Reflections on the Pope’s Interview
by Christopher Dodson
Executive Director, North Dakota Catholic Conference
Everyone’s talking about the lengthy interview with Pope Francis did for Jesuit magazines. The pope stated in a 11,000 word interview that “[W]e cannot insist only on issues related to abortion, gay marriage, and contraceptive methods” and then the press went on to write only about what the Pope said about abortion, gay marriage, and contraceptive methods.
Every state Catholic conference director is familiar with the media’s obsession with those issues. Only a portion of our work concerns abortion, marriage, and contraception and the work of a state Catholic conference comprises only a very, very, small fraction of the Catholic Church’s activities. From news reports, however, a person could easily conclude that the church is a massive political machine fixated on abortion, marriage, and contraception.
Missed in Pope Francis’ interview are gems like this: “The wisdom of discernment redeems the necessary ambiguity of life and helps us find the most appropriate means, which do not always coincide with what looks great and strong.”
Nor do they always coincide, the pope says, with what is “clear and safe.” Upon reading this I was reminded of a passage from C.S. Lewis’ The Lion, the Witch and the Wardrobe,” concerning the lion Aslan, the Christ-figure of the book.
“Then he isn’t safe?” said Lucy.
“Safe?” said Mr. Beaver. “Don’t you hear what Mrs. Beaver tells you? Who said anything about safe? Course he isn’t safe. But he’s good. He’s the King, I tell you.”
The pope was warning against seeking clarity and safety by retreating into a form of legalism in church matters, where the rule overshadows the spirit. Doing so, the pope warns, risks having the faith become an “ideology among ideologies.”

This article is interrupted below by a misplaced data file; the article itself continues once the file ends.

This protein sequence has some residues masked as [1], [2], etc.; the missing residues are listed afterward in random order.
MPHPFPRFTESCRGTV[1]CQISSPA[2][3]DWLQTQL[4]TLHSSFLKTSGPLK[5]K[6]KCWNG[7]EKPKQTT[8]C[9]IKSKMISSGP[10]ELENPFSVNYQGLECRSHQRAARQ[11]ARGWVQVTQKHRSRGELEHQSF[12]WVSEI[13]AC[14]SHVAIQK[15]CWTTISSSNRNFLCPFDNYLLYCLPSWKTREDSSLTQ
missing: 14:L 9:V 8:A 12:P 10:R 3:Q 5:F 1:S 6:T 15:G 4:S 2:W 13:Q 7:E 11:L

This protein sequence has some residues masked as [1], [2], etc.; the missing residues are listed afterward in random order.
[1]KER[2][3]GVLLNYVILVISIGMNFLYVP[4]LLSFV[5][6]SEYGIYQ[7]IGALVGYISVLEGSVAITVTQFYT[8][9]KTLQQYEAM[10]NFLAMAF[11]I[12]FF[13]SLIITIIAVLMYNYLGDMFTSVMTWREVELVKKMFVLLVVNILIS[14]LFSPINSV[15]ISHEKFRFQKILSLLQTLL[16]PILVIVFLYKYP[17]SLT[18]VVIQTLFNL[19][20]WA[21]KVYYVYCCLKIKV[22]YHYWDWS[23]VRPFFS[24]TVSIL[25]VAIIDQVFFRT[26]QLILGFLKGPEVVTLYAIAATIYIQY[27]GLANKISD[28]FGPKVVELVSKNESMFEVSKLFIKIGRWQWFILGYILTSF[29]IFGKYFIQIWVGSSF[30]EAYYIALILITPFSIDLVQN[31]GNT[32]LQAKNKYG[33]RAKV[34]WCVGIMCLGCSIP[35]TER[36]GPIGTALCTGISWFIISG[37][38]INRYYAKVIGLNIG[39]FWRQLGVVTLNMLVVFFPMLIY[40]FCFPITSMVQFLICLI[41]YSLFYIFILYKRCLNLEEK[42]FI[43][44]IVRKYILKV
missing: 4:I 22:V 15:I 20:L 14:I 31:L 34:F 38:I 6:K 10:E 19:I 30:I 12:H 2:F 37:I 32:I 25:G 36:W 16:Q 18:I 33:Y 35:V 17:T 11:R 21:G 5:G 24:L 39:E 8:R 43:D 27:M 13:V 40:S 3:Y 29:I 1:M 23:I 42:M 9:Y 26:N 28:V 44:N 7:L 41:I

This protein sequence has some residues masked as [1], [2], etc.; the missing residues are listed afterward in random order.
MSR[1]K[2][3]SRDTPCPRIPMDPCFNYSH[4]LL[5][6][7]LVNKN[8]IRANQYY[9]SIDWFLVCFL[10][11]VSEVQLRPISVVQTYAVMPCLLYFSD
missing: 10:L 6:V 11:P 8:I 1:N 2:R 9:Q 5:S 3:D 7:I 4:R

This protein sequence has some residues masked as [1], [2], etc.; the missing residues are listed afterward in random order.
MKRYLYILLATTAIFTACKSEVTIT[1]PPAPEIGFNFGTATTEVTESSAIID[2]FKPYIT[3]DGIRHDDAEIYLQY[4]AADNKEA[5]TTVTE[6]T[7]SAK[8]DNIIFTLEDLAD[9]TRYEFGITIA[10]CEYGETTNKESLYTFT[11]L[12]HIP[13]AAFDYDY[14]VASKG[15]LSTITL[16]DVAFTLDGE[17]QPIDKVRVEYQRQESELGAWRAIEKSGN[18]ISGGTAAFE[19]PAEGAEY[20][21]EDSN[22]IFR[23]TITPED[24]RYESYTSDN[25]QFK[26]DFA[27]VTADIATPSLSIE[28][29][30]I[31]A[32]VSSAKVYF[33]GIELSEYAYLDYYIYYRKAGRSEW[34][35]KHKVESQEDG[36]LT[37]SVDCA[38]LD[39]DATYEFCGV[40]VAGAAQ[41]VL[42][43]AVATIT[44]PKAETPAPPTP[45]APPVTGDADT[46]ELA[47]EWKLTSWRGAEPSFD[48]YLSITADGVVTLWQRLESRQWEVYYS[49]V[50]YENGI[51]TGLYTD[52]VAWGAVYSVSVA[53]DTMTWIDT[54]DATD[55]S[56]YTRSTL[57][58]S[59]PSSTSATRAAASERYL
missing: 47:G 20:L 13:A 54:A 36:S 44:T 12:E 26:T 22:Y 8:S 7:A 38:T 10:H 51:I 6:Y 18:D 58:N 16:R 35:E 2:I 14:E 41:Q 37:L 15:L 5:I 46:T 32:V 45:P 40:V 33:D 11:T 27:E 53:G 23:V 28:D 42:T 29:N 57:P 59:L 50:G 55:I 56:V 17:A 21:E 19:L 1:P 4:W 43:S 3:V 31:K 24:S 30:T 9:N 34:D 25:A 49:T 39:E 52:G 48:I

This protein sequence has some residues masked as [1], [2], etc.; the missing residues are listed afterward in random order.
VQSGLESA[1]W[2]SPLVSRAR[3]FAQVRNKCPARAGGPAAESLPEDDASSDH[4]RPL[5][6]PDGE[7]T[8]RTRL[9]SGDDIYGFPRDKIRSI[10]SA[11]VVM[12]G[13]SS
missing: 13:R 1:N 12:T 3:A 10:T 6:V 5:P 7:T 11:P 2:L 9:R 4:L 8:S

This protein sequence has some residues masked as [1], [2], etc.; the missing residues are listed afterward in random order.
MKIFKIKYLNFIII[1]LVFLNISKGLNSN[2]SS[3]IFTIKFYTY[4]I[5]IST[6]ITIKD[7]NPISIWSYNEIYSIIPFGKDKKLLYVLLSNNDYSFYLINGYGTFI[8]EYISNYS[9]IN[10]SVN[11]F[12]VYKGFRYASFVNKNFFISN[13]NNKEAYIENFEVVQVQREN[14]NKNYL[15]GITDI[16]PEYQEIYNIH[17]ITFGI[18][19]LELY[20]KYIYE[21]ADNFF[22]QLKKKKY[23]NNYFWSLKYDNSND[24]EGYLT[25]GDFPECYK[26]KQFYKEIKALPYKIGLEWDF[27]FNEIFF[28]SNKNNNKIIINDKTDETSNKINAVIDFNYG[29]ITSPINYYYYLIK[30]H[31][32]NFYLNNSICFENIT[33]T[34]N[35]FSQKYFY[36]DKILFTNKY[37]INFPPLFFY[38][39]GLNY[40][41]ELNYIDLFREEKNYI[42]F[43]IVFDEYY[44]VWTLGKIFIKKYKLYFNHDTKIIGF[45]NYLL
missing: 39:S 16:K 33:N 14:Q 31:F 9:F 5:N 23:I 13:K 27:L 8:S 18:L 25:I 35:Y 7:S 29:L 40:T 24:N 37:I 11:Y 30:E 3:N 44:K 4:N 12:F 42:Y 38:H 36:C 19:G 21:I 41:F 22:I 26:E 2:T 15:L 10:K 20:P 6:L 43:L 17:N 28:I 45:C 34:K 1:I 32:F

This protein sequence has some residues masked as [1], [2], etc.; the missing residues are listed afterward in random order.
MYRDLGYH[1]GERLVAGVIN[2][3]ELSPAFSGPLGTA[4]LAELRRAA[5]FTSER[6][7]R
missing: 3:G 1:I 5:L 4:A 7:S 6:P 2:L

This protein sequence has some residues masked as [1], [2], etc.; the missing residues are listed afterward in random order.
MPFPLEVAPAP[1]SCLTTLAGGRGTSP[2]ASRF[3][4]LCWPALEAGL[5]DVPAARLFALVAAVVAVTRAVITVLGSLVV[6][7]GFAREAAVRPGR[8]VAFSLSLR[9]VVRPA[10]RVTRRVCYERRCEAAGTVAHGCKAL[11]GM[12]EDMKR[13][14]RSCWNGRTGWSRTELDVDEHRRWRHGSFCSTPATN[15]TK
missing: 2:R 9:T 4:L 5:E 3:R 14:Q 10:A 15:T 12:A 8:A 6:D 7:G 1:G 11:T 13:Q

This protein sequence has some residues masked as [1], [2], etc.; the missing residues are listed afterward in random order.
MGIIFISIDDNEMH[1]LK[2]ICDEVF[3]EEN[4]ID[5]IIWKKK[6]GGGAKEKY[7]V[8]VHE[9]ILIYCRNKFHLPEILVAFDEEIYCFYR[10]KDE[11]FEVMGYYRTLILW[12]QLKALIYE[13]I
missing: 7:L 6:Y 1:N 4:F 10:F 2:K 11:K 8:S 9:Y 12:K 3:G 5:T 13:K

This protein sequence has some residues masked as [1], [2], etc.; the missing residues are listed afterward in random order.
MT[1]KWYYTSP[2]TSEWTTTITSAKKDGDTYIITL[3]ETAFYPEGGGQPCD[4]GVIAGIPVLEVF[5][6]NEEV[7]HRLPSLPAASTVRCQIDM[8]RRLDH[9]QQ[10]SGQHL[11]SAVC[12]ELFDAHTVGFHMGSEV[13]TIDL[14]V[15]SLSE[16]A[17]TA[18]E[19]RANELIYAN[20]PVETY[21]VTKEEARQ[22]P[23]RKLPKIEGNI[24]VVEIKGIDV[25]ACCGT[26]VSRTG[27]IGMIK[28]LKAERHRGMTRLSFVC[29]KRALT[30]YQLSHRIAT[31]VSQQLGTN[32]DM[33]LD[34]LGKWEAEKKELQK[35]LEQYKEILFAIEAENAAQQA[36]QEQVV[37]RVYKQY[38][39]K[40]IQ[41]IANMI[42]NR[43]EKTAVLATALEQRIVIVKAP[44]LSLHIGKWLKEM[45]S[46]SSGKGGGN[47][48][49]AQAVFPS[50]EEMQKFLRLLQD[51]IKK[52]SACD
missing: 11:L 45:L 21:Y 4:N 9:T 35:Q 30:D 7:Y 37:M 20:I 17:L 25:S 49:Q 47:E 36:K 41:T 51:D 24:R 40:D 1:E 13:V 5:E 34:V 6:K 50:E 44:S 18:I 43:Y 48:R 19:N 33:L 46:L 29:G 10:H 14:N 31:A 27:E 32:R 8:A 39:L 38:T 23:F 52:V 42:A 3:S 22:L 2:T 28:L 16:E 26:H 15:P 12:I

A similar temptation occurs in politics, though the risk is the reverse - ideology becoming faith. Ideological, philosophical, and partisan identities can seem like a refuge from the “ambiguity of life.” Identifying as a “conservative,” “liberal,” “libertarian,” “socialist,” Democrat, Republican, Tea Partier, or something else provides a sense of purpose, a sense of belonging, and guidance on how to act.
Ultimately, however, the clarity and security that comes from such labels is illusory. All ideologies and political parties are man-made and, due to our fallen nature, necessarily ambiguous. They all fall short of the fullness of the truth about who we are, how we should live together, and how we should govern.
Another way we seek safety and clarity, according to the pope, is by living a “lab faith” rather than a “journey faith.” He notes, for example, that those who want to help the poor - which should include all of us - should not just study poverty, but discern it directly, through the people who experience it. For Pope Francis this is the “frontier” to which we are called to carry the gospel.
Policymakers face the same temptation. Very few are or ever were poor, pregnant and unmarried, jobless, struggling with addiction, mentally ill, or dying alone. Yet they engage in making laws that directly impact those that are. If they seek advice at all, they typically turn to the ideologically motivated think-tanks and government bureaucrats who live in their “laboratories.”
Here is where Christians, and especially those involved in church ministries, can make a difference. The Catholic Church brings not just her social doctrine to bear on issues, but also the experiences gained from those who heal the sick, feed the poor, hold the hand of the girl facing a crisis pregnancy, stay awake with those suffering from addiction or mental illness, and pray with those approaching death. If lawmakers cannot go to the frontier, then we have an obligation to bring our experiences from the frontier to them.
If you have not read the interview, take the time to do so. It can be found here: http://americamagazine.org/pope-interview